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Kambale Musavuli, a native of the Democratic Republic of Congo, is a human rights activist, Student Coordinator and National Spokesperson for the Friends of the Congo. Mr. Musavuli’s professional activities, publications, and public engagements reflect his unflagging commitment to realizing peace and justice in the Congo.
Mr. Musavuli has written for The Washington Post, Foreign Policy in Focus, The Huffington Post and numerous other academic and news publications. He has also been interviewed on National Public Radio, Democracy Now, ABC News, Al Jazeera English Television, Radio France International and a number of other radio and television programs. He has been profiled in publications such as “Christianity,” “News and Record,” and a few other newspapers around the world.
His film appearances in Iara Lee’s “Cultures of Resistance,” Martin Scorsese’s “Surviving Progress,” and “Crisis in the Congo: Uncovering the Truth” reflect his astute understanding of the economical, ecological, and political dynamics of the global age. His expertise in issues ranging from labor rights, to corporate accountability, international financial institutions, environmental justice, and social justice has qualified him to serve as a research consultant for a number of film projects, socially responsible investor groups, and government agencies at their request.
While studying Civil Engineering at North Carolina Agricultural and Technical State University in Greensboro, North Carolina, he developed a deep sense of community service and commitment to justice for all peoples. This experience strengthened his organizing skills by working with local activists on issues ranging from raising minimum wage, to ending police brutality and improving immigrant experience.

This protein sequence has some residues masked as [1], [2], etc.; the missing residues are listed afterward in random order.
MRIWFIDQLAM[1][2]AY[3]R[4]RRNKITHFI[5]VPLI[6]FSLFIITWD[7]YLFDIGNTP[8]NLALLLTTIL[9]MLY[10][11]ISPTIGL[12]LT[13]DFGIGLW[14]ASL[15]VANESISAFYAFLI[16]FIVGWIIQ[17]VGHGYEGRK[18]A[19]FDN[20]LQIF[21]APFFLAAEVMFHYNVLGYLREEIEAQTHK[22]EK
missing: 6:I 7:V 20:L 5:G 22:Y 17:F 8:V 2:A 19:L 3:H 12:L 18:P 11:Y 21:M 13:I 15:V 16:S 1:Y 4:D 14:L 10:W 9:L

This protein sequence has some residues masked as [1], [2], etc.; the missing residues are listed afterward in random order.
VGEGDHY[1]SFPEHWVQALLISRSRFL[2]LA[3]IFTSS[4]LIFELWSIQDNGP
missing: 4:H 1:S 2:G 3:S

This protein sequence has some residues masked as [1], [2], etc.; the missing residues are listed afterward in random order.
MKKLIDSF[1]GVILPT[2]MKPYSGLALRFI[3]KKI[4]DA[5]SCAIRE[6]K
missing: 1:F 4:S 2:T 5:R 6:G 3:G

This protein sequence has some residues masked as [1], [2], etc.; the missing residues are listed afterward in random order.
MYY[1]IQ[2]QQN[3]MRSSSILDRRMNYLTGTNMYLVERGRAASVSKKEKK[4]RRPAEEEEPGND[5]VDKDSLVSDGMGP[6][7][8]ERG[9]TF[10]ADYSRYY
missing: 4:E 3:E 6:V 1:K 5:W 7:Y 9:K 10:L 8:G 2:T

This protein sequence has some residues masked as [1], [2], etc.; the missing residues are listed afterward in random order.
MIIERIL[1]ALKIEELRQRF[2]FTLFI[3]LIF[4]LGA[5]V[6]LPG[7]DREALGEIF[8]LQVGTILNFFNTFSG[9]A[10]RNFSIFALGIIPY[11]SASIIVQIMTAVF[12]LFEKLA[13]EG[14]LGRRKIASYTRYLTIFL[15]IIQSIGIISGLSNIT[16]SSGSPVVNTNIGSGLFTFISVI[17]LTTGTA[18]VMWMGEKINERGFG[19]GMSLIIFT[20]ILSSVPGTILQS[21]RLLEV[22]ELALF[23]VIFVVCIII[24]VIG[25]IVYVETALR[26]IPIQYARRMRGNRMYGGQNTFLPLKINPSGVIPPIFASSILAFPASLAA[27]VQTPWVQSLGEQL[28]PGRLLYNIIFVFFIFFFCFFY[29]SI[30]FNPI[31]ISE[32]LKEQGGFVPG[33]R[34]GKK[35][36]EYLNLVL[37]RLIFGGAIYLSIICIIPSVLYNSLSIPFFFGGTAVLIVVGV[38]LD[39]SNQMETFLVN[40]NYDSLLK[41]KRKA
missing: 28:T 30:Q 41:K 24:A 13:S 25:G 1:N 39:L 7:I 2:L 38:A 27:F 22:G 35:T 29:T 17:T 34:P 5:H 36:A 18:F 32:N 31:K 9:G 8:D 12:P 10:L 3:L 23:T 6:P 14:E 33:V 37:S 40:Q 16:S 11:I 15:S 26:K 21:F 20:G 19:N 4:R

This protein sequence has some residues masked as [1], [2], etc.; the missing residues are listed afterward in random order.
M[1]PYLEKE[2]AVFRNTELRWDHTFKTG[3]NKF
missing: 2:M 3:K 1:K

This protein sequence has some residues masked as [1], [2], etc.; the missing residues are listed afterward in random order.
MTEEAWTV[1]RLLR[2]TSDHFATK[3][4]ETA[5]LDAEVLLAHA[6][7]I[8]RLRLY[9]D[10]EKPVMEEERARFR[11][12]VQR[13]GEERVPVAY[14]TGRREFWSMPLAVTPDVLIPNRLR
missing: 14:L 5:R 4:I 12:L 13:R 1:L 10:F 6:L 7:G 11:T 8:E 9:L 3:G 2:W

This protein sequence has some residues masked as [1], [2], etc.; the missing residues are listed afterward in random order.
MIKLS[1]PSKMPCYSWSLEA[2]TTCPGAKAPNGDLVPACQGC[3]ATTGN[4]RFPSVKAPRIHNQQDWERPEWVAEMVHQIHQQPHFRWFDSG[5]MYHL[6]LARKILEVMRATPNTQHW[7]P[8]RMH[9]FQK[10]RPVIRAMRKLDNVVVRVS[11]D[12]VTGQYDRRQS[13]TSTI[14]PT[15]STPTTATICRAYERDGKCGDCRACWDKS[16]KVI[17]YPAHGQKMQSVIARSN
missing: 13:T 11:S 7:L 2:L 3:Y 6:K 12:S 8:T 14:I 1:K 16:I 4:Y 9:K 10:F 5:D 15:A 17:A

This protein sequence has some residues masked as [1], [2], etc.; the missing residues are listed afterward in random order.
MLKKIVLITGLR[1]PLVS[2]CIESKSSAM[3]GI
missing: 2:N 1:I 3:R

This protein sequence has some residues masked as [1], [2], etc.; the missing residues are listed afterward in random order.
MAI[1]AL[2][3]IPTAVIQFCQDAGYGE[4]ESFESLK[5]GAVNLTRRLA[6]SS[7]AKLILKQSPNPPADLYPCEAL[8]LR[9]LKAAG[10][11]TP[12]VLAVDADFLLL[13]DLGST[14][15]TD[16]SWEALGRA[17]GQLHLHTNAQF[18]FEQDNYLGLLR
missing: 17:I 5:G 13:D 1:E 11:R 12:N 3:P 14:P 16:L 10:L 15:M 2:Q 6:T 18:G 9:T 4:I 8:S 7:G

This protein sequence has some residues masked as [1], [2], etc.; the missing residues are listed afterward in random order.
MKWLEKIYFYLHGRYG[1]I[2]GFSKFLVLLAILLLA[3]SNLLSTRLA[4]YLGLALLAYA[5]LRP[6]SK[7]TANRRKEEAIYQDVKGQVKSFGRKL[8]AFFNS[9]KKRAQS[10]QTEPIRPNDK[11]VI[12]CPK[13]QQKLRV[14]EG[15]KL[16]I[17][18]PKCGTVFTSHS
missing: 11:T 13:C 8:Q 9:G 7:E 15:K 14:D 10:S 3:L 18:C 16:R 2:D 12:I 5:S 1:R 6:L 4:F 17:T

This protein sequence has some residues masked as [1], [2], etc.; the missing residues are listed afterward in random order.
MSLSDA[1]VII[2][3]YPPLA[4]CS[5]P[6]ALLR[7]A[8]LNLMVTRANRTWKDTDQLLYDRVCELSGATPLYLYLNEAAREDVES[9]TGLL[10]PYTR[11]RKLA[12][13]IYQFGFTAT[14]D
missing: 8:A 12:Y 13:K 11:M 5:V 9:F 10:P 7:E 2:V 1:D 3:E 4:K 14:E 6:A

This work taught him the importance of enabling youth to become change-makers in their communities. He continues such work by supporting organizations, like "Congo Leadership Initiative," an organization that empowers young leaders in the Congo and provides avenues for them to succeed and to ultimately remove the barriers preventing Congo from reaching its potential. He also engages students and communities worldwide in “breaking the silence” about the ongoing crisis in the Congo by encouraging them to organize Congo Week, an annual global initiative that commemorates the lives lost in the Congo during the conflict and elevates the profile of the Congo.
Mr. Musavuli has received awards and acknowledgments affirming the essential nature of his work and the energy and impact of his voice. In 2008, he was appointed by Greensboro Mayor Yvonne Johnson as a member of the International Advisory Committee for the City of Greensboro, a committee that assist the mayor in elaborating policy and procedures that reduce gaps between United States Citizens and immigrants in Guilford County and its peripheries. In 2009, he received a Congolese Hero Award from the Congolese Development Center National Awards Program, an award given to Congolese citizens for exceptionally successful initiatives or achievements benefiting the community.